As with all new technologies, there have been significant innovations since the technique was first introduced. Initially, LVC was promoted as a procedure that produced results about as good as glasses or contacts. Now, as technology and surgeons' skills have improved, some outcomes are as good as - and sometimes better than -- glasses.
Patients with low to moderate near- or farsighted vision achieve the best results. The procedure also may be used to correct astigmatism, although the type and degree of the condition may affect the outcome. While LASIK reshapes the cornea, it does not affect the lens of the eye, which is crucial for near vision. Therefore, if you currently use bifocals or reading glasses, you will still need them following LVC.
To help achieve maximum visual results, schedule a minimum of four follow- up appointments after your surgery. These exams should occur:
There are some risks associated with all surgical procedures, including LVC. These may include pain or discomfort, night glare, regression, scarring, under- or overcorrection of vision and infection. Other risks include loss of best-corrected vision, which occurs in about one percent of patients.
Following LVC, annual exams are a crucial to maintain your overall eye health:
While many individuals are excellent laser vision correction (LVC) candidates, some do not meet generally accepted medical criteria. A thorough pre-operative examination is required to determine eligibility.
The optimal candidate:
Has reasonable expectationsLess-than-ideal candidates include those with:
Expectations that no further enhancement will be requiredYou would not be a candidate if you currently have any of the following conditions:
Another important issue concerns presbyopia, an age-related condition that diminishes the eyes' ability to focus on close objects. If you are age 40 or older, it is likely that you will need reading glasses relatively soon after the procedure. While LVC changes the shape of the eye's surface, presbyopia causes a normal loss of lens flexibility inside of the eye, diminishing your near-focusing ability. LVC does not change or prevent this condition. Please consider this carefully when determining whether to pursue surgical vision correction.
If glasses or contact lenses interfere with your work or recreational activities, you may want to consider laser vision correction. As with all elective surgeries, you should make an informed decision, weighing the benefits, disadvantages and potential risks. Integrated Eyecare is an excellent resource to help you determine whether you are a good candidate. Click here for more information on what makes a good LVC candidate.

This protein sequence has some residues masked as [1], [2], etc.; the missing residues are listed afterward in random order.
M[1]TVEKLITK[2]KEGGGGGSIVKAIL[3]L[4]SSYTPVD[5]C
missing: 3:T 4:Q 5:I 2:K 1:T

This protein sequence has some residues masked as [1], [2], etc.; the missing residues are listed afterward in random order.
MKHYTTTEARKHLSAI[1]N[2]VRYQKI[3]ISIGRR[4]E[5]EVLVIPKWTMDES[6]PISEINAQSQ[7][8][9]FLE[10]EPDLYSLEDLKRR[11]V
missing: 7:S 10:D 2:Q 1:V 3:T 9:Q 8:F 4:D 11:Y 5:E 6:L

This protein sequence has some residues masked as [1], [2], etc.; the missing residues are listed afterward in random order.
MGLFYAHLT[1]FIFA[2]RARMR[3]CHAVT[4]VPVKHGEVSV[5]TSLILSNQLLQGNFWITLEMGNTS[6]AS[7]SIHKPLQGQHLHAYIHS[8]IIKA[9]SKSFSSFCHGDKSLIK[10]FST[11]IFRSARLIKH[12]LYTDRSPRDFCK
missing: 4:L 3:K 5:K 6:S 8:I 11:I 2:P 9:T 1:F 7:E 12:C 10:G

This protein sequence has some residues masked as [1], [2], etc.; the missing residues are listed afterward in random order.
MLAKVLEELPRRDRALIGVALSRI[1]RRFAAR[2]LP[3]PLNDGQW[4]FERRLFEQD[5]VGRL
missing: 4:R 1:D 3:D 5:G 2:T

Individualized, in-depth consultation about laser vision correction (LVC) and other vision correction alternatives.
Discomfort varies depending on the procedure. You will not experience discomfort or pain during the procedure itself. After surgery, less than one patient in ten has pain, which is treated with medication for 24 to 48 hours. Most patients experience minor irritation, light sensitivity and watering of their eyes for a few days. There is typically less chance of discomfort with LASIK than with PRK.
Laser vision correction (LVC), also known as refractive surgery, refers to laser surgical techniques that modify the shape of the cornea to improve vision. LVC offers safe correction of many common vision problems, including nearsightedness, farsightedness and astigmatism.
For patients considering laser vision correction (LVC), Integrated Eyecare provides independent outcome assessment. Our training and expertise will help guide you in determining whether laser surgery is right for you. If you select LVC, we will serve as your professional advocate throughout the entire refractive surgery process.